BY LORRAINE MUROMO/ ARNOLD FANDISO
UNITED Nations representative to the African Union, Edward Addai, has expressed concern over endless conflicts that have led to the displacement of millions of people across Africa.
Addai said this last Friday during a virtual discussion conducted by the Advocacy Accelerator, where different stakeholders from across Africa, including Hwange Central MP Daniel Molokela (MDC Alliance), aired their views on children’s rights ahead of the Day of the African Child to be commemorated today.
The UN representative said approximately 300 million children were displaced in conflict and crisis-stricken areas.
Earlier this year, Refugee International warned of massive effects of displacements in neighbouring countries such as Mozambique, saying that as a result, Zimbabwe might experience an influx of refugees. A terrorist insurgency in Mozambique is said to have displaced up to 700 000 people.
“The guns in Africa have not been silenced, we have one in four people being affected and a total of 300 million people in conflicted areas displaced, children suffer the first, the most and the longest,” Addai said.
Molokela weighed in saying that the African continent was on the verge of disruption due to conflict as it recorded a high number of child soldiers.
“In Zimbabwe, there is a lot of crisis around children. There is lack of peace and security. In Africa, African children grow up as soldiers, although this is reducing. In some parts of the region, it lingers on,” he said.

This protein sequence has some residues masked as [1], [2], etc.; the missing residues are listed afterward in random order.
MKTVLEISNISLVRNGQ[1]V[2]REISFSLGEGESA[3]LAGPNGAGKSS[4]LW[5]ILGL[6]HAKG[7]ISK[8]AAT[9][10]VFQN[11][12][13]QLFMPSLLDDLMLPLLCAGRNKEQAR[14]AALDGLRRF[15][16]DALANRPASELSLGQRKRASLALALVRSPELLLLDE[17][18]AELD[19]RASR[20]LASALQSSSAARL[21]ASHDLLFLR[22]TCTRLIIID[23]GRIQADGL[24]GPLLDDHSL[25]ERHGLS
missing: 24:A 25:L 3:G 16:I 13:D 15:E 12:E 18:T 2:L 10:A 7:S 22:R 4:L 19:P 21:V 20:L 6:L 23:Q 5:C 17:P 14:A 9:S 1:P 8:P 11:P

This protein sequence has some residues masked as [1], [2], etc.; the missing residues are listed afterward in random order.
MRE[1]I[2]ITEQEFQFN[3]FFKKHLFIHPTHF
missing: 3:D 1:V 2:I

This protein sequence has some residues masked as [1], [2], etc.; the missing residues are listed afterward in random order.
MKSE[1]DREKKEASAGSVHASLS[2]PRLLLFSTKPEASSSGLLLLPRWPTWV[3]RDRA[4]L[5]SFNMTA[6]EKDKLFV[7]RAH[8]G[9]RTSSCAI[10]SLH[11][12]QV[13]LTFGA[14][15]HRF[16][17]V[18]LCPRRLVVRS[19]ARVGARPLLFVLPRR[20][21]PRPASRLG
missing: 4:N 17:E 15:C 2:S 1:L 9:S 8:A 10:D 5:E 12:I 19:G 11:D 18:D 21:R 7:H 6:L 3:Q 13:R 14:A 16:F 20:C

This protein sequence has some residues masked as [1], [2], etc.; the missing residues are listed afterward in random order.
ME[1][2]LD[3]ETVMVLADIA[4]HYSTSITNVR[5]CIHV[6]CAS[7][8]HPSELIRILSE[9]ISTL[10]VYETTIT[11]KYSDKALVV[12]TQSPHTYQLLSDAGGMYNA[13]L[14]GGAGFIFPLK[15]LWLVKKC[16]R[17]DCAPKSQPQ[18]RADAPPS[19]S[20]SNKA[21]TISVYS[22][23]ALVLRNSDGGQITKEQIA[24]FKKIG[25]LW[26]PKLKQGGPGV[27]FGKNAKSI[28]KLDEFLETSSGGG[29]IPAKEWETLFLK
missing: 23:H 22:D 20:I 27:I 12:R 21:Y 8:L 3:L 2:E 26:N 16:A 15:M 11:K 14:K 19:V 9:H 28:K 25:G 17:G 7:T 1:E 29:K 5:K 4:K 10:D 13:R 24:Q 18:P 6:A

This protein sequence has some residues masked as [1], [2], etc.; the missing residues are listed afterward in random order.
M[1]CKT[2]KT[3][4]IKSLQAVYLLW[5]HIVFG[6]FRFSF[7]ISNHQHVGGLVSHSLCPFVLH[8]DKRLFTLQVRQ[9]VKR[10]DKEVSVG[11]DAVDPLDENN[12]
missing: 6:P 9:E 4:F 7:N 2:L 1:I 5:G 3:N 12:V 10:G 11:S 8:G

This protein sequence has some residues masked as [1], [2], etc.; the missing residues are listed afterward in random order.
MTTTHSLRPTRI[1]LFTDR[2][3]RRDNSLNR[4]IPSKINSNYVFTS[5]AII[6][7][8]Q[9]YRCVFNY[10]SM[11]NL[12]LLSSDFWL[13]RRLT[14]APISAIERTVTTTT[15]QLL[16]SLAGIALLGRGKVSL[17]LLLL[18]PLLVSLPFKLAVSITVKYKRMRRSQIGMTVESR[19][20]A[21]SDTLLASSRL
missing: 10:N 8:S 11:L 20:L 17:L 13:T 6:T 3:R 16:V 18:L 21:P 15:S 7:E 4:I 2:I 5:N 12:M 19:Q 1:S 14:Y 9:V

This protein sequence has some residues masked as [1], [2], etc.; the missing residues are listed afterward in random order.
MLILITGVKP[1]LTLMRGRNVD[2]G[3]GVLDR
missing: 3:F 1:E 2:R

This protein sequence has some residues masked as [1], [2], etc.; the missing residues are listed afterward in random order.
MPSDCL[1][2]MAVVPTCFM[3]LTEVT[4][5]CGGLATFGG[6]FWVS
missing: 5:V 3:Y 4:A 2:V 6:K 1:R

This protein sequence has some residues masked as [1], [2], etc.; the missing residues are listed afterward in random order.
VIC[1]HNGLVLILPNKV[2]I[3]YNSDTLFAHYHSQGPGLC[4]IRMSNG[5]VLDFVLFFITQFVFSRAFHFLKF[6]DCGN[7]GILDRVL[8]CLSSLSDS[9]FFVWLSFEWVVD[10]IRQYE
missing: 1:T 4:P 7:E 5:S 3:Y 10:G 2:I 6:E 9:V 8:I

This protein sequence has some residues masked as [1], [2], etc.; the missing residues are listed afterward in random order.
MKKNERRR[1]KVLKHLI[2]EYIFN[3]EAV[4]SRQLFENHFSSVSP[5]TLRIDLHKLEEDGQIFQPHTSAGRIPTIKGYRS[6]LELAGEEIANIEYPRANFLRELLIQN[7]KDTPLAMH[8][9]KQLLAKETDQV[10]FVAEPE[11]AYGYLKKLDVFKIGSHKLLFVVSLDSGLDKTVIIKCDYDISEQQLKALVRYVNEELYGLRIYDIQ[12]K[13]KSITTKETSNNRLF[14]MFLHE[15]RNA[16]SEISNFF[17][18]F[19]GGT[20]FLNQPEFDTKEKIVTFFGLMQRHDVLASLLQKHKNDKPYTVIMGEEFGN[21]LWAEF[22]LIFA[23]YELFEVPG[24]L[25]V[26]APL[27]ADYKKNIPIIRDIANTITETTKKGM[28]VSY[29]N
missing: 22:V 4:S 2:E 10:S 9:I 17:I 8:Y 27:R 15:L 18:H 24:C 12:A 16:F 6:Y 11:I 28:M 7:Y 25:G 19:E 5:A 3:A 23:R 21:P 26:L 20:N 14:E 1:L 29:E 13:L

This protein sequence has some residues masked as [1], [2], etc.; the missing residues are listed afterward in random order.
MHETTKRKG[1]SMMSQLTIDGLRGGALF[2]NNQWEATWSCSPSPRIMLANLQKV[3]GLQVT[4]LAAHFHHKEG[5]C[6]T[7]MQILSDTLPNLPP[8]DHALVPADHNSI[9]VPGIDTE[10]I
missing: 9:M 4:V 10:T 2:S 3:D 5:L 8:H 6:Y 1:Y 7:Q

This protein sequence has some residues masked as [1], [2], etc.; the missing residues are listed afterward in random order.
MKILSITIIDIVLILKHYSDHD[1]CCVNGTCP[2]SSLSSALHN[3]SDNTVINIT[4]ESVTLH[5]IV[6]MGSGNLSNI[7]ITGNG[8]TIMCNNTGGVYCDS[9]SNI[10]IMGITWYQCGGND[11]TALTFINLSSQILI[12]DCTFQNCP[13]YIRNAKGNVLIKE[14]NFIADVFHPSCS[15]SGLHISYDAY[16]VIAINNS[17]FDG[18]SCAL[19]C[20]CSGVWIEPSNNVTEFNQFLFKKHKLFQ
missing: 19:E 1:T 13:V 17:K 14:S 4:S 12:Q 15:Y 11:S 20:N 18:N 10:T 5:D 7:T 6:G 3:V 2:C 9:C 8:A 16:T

“There is the crisis of the militia targeting young people and refugee crisis across the country, especially in Mozambique.”
Molokela said malnutrition was also a big challenge that needed to be tackled in order for Zimbabwe and Africa at large to achieve unhindered development of children, as well as to achieve United Nations Sustainable Development Goals.
Meanwhile, the Amalgamated Rural Teachers Union of Zimbabwe (Artuz) yesterday paid tribute to all the young people in the country saying they were playing an active role in fighting neo-liberal policies and oppression by the Zanu PF regime.
“Young people should not be deterred by the viciousness of the regime as history has proven that the violence of dictatorial regimes only grows to its crescendo just before their collapse,” said Artuz spokesperson Claudia Machida in a statement to mark Day of the African Child.
“In a supposed democratic and free Africa, we still continue to witness the aspirations of children from poor and working-class backgrounds wilt as governments continue to do less in investing in the transformation of their lives. Evidence to this is the limited post-secondary education and employment opportunities for the African youth.”
Machida urged government to invest more in the education sector in order to achieve the 22% national budget allocation to the education sector as stipulated by the Dakar declaration.
Zimbabwe National Students Union secretary-general Tapiwa Chiriga said: “We want a Zimbabwe that allows everyone the right to education.”
June 16 was named the Day of the African Child in remembrance of the Soweto June 16, 1976 students uprising in protest against the use of Afrikaans as the medium of instruction in schools.
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